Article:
I have been preaching through the book of 1st Corinthians in the Sunday morning services at the Church, and I am now in ch.12. As you know this chapter deals with the "gifts of the Spirit". Right now, I am concentrating on each of the gifts that are named in verses 8-10.
Ever since I began dealing with these gifts individually, I have had the "gift of Tongues" in the back of my mind. I realise that this is a very divisive issue, however, there are a couple of things that I believe need to be considered no matter what ones orientation is concerning tongues.
The first is this: Before you get too concerned about 'another tongue', learn first to control the one you have. As James said "And the tongue is a fire, a world of iniquity; so is the tongue among our members, that it defileth the whole body, and setteth on fire the course of nature; and it is set on fire of hell."(James 3:6) As a matter of fact, in verse #2 of the same chapter, he implies that if a man were able to control his speech, he could control his whole body. I mean, what does it profit me to be able to speak in 'other tongues' and at the same time, be enslaved to my fleshly appetites?
The second thing that I wish professing Christians would consider is that you should educate yourself sufficiently in Scripture so that what you say with your tongue will be doctrinally sound. I'm pretty sure that Paul is going to make the point in ch.14, that speaking truth in a way that is understood by the hearers trumps an 'unknown tongue' in every case.
Maybe if everyone who claims the Christian faith would start here, the issue of 'tongues' could be put in a proper perspective.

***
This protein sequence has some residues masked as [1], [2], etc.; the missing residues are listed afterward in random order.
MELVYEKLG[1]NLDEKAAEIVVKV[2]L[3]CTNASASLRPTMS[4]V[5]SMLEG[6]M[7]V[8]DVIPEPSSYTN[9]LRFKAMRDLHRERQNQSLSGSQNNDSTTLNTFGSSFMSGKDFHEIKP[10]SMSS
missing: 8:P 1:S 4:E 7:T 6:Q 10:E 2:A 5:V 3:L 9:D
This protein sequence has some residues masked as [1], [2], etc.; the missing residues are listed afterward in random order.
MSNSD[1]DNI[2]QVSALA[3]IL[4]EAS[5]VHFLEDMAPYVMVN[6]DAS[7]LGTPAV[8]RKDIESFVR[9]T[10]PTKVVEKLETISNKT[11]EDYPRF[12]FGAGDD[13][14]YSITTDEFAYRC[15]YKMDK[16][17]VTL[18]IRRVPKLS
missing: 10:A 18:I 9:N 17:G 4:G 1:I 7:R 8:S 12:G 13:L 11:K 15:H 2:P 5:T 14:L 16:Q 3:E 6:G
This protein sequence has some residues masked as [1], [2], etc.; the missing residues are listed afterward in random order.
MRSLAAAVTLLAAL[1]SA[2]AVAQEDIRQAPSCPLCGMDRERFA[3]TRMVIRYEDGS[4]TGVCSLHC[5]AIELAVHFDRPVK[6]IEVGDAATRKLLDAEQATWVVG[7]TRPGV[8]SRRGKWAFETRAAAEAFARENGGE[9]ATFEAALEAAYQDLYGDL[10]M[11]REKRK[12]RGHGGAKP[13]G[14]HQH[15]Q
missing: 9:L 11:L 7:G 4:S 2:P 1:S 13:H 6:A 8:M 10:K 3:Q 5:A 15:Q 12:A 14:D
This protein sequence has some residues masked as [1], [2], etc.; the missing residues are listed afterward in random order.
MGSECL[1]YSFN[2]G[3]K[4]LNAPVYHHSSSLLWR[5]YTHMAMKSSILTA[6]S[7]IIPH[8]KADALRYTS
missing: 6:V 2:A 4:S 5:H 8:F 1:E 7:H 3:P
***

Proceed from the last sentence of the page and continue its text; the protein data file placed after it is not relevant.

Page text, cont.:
This ain't all I'm gonna say about it. I'm just thinkin'.
Saturday, March 28, 2009
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I like what you're thinkin'
I find two issues come up: first is the gift of tongues still given, followed or preceded (you pick) by what exactly -is- the gift of tongues?
Everyone who has ever read the bible with serious intention, notes that in Acts, at Pentecost, the disciples were given a supernatural ability to speak in a way that was understood by the hearers in their most comfortable language and dialect.
No right thinking person would ever confuse an ululating non-language gibbering for what we see at Pentecost. The hundred dollar question is when Paul writes to correct that practice at Corinth which has congregants speaking in "languages" that no one in attendance can understand - is this an actual language, a divine language, or mere gibberish?
I have never (personally) met any believer who could speak in languages such as we see at Pentecost, but I have heard enough testimonies that ascribe something similar to some moment that I am convinced that when it serves God's purpose, he can and does provide in that way.
But, as I said, no one argues about known languages being understood - the arguments start when unintelligible vocalizations are identified as spiritual gifts. Was Paul correcting the speaking of gibberish, or was Paul merely correcting the improper use of a gift that doesn't edify?
I look forward to your coming posts.
Discussing the validity of unintelligible gibberish is a somewhat different conversation in the U.S. than in ancient Jerusalem during a holiday. It may be that much of what monolingual Americans think is gibberish is a foreign language. I've heard several testimonies that would suggest it happens more than we think.
1 Cor 14 tells us that when we speak in tongues, we speak not to men, but to God. So maybe we can't discern the validity of speaking in tongues based on whether or not it makes sense to us.
This ain't all I'm gonna say about it.
Well? We're waiting!
Patiently, of course.
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